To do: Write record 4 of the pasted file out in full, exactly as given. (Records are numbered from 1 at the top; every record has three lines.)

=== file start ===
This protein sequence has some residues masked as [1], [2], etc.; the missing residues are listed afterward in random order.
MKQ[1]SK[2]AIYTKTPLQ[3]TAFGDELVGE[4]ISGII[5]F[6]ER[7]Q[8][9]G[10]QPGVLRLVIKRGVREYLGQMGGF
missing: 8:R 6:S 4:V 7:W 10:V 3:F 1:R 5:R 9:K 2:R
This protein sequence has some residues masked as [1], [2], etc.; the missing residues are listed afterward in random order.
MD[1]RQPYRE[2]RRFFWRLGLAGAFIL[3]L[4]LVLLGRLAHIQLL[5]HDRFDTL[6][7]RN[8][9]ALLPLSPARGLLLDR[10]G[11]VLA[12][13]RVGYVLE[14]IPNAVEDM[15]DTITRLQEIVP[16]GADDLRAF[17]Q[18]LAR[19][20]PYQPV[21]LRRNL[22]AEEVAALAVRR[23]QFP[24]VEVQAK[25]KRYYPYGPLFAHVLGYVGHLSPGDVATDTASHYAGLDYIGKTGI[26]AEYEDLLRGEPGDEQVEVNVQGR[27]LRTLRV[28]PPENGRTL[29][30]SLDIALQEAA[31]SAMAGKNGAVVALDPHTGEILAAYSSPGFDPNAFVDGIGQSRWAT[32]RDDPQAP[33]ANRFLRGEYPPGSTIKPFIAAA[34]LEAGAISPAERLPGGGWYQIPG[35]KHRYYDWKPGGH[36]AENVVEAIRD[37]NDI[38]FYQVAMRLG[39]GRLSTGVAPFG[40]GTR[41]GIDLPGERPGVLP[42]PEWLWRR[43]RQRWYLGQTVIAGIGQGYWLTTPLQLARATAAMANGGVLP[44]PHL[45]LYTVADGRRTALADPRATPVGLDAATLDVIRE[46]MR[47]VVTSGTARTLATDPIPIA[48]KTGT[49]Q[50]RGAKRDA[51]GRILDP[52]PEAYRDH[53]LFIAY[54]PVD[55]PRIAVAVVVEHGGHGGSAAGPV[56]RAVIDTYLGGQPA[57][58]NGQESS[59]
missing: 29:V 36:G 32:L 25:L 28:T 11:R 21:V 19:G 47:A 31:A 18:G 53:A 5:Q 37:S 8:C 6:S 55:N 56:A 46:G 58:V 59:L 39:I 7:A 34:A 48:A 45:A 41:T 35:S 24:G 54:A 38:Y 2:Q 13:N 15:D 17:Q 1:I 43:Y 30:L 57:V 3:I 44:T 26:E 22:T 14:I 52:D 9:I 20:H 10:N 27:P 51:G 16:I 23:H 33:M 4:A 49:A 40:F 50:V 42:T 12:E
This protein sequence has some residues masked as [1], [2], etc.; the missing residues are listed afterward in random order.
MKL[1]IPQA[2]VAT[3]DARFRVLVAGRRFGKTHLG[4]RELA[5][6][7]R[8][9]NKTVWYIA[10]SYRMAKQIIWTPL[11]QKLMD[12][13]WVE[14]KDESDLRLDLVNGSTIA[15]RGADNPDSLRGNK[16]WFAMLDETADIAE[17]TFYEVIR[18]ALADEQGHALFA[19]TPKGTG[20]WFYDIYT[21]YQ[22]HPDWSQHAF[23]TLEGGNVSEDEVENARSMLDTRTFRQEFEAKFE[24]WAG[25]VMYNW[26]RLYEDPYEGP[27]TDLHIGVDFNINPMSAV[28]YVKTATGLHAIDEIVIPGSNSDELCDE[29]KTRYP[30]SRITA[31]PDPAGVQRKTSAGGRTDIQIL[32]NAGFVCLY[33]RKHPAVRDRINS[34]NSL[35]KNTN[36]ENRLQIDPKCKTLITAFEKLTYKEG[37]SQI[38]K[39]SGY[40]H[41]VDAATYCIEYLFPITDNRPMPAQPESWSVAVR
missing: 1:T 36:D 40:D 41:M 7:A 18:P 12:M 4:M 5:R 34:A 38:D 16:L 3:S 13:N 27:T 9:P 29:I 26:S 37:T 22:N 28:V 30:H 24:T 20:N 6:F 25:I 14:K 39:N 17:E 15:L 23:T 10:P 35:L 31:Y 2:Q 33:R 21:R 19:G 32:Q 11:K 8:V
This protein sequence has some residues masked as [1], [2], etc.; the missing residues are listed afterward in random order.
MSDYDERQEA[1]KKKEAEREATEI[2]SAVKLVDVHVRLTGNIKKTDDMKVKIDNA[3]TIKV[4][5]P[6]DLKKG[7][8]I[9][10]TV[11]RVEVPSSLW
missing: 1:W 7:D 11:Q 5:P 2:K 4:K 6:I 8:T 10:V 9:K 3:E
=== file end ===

This protein sequence has some residues masked as [1], [2], etc.; the missing residues are listed afterward in random order.
MSDYDERQEA[1]KKKEAEREATEI[2]SAVKLVDVHVRLTGNIKKTDDMKVKIDNA[3]TIKV[4][5]P[6]DLKKG[7][8]I[9][10]TV[11]RVEVPSSLW
missing: 1:W 7:D 11:Q 5:P 2:K 4:K 6:I 8:T 10:V 9:K 3:E